Once seen as a way to bring Hollywood glitter to your state, some states are now having second thoughts about film tax incentives. Iowa is cancelling its program as the state owes movie makers more than $200 million, a spokesman for the incoming governor said. And a Missouri state commission recommended ending their program in 2011.
In Michigan, Governor-Elect Rick Snyder has said that film credits aren’t sustainable and need to be restructured.
The Missouri Tax Credit Review Commission released a report on Nov. 30 that recommended ending its film incentives. The report stated: “This tax credit serves too narrow of an industry and fails to provide a positive return on investment to the state.”
Tim Albrecht, spokesman for Iowa Republican Governor-Elect Terry Branstad, said the film credit in their state will not be continued. That program, which was created by Branstad in his previous tenure as governor, was suspended last year. Albrecht said the state is still “on the hook” for more than $200 million in tax incentives even though the program has been suspended.
“He doesn’t support the film tax credit,” Albrecht said of Branstad.
Offering incentives to movie studios is a recent trend. According to The Tax Foundation, there are 44 states that offer significant incentives. In 2002, there were five.
The Tax Foundation did a study of film credits nationwide and found that the incentives “often escaped routine oversight about benefits, costs and activities” and that “spurious research” was common in the promotion of film tax credits. For example, in Pennsylvania, one study concluded that the film tax credit produced a net benefit of $4.5 million, but did so using the assumption that any business interacting with the film industry would not have otherwise existed if not for the film credit.
Mark Robyn, staff economist for The Tax Foundation, said many pro-film credit reports have been debunked through more accurate studies.
The Mackinac Center for Public Policy also found questionable data in reports on Michigan’s tax credit. For example, the Michigan Film Office appeared to include money spent outside the state when it estimated that 35 films spent $125 million in Michigan. A Michigan State University study found 32 films had spent $65.4 million. But that MSU study didn’t calculate the film subsidy’s costs into its economic model.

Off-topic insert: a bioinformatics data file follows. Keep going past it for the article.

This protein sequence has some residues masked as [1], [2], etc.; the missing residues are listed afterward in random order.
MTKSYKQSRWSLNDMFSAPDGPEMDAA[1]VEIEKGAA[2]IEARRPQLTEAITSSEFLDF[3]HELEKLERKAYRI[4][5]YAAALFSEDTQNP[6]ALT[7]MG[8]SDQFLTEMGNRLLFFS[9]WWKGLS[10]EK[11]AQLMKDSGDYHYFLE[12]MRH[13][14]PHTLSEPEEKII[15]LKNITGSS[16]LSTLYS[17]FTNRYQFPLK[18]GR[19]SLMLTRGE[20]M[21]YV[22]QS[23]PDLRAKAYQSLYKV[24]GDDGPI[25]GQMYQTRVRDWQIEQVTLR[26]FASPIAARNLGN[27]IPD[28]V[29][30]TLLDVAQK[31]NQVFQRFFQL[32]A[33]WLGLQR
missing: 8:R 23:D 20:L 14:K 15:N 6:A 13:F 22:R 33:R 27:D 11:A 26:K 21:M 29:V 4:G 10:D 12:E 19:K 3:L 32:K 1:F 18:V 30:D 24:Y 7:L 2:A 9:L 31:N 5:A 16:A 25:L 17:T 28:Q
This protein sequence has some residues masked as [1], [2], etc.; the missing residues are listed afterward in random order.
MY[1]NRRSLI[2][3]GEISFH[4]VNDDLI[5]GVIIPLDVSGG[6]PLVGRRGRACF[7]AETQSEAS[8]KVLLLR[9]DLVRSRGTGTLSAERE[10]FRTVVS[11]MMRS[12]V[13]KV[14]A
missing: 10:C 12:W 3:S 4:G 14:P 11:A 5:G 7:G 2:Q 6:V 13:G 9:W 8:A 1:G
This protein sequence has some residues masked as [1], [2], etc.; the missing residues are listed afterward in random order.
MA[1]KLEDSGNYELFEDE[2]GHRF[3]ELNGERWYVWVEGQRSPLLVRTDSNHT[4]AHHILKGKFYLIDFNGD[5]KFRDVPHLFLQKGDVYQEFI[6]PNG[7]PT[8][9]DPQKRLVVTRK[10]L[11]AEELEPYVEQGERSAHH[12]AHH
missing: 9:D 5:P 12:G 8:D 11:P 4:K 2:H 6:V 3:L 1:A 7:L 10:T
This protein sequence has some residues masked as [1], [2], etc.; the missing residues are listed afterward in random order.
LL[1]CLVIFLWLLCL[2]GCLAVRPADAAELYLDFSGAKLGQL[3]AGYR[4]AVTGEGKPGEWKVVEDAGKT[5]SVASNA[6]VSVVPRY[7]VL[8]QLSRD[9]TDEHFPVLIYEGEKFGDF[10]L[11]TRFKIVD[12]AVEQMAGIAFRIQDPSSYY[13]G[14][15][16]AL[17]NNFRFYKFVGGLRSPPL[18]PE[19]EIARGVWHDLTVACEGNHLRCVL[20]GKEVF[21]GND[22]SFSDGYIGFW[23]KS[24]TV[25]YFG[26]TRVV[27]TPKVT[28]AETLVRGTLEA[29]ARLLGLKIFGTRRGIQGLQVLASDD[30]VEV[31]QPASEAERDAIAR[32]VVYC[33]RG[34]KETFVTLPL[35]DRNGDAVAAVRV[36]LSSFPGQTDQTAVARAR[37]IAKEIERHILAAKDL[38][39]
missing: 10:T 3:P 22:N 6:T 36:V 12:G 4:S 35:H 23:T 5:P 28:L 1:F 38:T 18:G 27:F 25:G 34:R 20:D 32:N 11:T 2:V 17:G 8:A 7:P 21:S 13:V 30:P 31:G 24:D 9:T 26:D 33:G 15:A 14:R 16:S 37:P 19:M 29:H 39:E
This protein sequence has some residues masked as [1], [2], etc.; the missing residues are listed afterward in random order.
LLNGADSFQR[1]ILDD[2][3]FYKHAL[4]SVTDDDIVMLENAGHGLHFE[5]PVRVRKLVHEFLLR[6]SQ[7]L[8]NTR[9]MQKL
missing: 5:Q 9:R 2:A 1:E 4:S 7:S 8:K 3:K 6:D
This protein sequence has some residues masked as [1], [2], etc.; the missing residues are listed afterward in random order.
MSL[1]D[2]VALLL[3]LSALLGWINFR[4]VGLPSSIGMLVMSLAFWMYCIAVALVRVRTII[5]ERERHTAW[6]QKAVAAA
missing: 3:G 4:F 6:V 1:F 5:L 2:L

Michael LaFaive, director of the Mackinac Center’s Morey Fiscal Policy Initiative, said that not adding the cost of the program to the other taxpayers who don’t get special breaks was comparable to an accountant leaving the liabilities off of a company’s balance sheet and then saying that it had a higher net worth.
But Robyn said it’s harder to refute a debate about film incentives that doesn’t rest on facts at all: the glamour of Hollywood coming to town. A mostly anonymous local businessman who must pay all his taxes and make payroll every week is a poor match against a silver screen celebrity who signs autographs while standing on a town street corner for a day or two.
“It’s a feel-good argument almost,” Robyn said.
“State governments are competing to pay film production companies increasingly large amounts to shoot TV shows and movies in their states,” Bill Ahern, spokesman for The Tax Foundation, wrote in an e-mail. “Most of the payoff consists of super-generous, resellable tax credits declared on corporate income tax returns, but forgiveness of sales taxes is common, too. The Tax Foundation urges states to compete by lowering tax rates for everyone, not by granting targeted credits to one favored industry. We suspect that joint public appearances by politicians and movie stars are one of the major reasons these tax giveaways exist, but even the few jobs created by a film production are mostly temporary and contribute little to the state economy.”